Skyfall continued the comeback for the James Bond franchise. It has provided a more surprising renaissance for Alfred, Lord Tennyson. When M battles for her job in front of an acid-tongued parliamentary committee, her reputation in tatters and her country under attack from the cyber-terrorist Silva, what does she reach for? Bond’s trusty Beretta 418? One of Q’s exploding pens? No. She unleashes a far more potent weapon: the immortal rhetoric of Tennyson’s “Ulysses”.
Dame Judi Dench’s dry, dulcet tones are ideal for Ulysses’ steely promise: “To strive, to seek, to find, and not to yield.” Such passion and defiance fly in the face of our politicians’ mealy-mouthed platitudes and speak directly to the public’s hunger for the heroic. The poem fills a massive void. In a striking passage from his book Genius, the American critic Harold Bloom writes: “Standing in Washington Square Park on September 11, 2001, unbelievingly watching the towers crumble, the final lines of Tennyson’s dramatic monologue ‘Ulysses’ came unsummoned.”
It’s fantastic to see Tennyson have the last laugh on all the dreary post-structuralist academics, tone-deaf to his incantatory power, who have long dismissed him as a relic of a bygone age — a sleeping kraken of rhymey-chimey misogyny and imperialism.
But why did Skyfall’s director Sam Mendes and screenwriter John Logan need to go back to the 19th century for words to stir the blood? In search of an answer, one could create a series of YouTube clips replacing Tennyson’s soaring language with the efforts of today’s poetic luminaries. Imagine Judi Dench intoning, ‘‘Crepitant oak forest where the boar furrowed black mould, his snout intimate with worms and leaves”, from Sir Geoffrey Hill’s Mercian Hymns. Or perhaps, “The first bus, empty, carries its cargo of light/From the depot”, from Simon Armitage’s “Birthday”. Ransack the pages of Craig Raine or Paul Muldoon. Flick through Sir Andrew Motion (if you really must). There is nothing in any of their work that would light up the silver screen.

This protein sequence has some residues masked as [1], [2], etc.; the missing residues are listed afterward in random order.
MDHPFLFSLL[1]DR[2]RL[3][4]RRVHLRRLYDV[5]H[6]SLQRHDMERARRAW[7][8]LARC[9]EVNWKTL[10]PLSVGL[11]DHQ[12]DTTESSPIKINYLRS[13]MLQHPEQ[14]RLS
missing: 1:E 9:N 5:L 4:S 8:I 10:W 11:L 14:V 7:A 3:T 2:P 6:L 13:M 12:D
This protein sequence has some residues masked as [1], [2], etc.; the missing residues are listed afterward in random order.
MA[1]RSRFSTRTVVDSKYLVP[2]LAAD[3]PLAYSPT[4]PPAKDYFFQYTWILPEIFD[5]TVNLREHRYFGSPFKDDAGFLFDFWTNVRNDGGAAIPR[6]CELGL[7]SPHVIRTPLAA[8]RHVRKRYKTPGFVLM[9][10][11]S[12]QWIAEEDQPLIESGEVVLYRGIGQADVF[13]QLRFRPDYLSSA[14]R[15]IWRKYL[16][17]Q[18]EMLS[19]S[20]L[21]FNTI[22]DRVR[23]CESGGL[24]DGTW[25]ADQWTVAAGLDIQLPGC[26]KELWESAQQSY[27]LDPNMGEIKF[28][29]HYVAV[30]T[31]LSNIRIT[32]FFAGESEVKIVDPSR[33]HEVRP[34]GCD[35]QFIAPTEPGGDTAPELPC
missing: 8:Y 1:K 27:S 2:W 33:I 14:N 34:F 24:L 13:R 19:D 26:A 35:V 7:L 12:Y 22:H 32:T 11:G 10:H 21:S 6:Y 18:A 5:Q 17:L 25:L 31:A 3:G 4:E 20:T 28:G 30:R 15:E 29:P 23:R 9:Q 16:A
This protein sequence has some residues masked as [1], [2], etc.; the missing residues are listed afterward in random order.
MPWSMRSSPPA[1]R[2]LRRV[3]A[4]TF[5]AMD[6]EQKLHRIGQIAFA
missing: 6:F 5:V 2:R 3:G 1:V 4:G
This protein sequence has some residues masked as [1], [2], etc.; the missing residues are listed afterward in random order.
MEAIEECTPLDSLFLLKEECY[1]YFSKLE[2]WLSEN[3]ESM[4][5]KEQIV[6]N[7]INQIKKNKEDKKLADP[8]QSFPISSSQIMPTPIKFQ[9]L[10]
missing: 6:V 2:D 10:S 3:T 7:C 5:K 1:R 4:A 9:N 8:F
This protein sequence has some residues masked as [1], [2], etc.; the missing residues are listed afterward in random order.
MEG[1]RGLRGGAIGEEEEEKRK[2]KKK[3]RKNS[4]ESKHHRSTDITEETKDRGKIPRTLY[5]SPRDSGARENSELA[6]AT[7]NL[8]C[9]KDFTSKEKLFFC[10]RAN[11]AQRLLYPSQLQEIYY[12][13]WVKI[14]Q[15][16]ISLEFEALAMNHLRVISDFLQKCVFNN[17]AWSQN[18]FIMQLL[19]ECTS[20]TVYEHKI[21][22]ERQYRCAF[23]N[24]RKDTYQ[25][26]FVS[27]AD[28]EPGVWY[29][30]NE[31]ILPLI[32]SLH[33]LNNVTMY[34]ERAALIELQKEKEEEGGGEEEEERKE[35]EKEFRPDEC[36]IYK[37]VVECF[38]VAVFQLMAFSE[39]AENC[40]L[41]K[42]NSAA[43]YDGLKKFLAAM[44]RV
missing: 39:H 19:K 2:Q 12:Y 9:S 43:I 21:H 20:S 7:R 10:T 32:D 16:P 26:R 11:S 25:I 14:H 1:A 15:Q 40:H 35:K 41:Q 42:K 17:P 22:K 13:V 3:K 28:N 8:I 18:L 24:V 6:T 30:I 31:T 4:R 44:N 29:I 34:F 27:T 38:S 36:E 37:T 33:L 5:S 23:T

Filmmakers who want to appeal to the masses are forced to turn to the very canon of great literature that academics deplore as elitist. In Four Weddings and a Funeral, it was W.H. Auden’s “Funeral Blues” (Stop all the clocks) that had the audience in tears. Even in a film as dumbed-down as Indiana Jones and the Kingdom of the Crystal Skull, our hero blithely quotes T.S. Eliot and Milton. Indeed, Eliot’s poetry pops up in a dizzying range of popular films, from Logan’s Run to Apocalypse Now. What million-dollar motion picture would benefit from a line or two from smirky Carol Ann Duffy? Skyfall’s global success tells us that the movies are still big. It’s the poems that got small.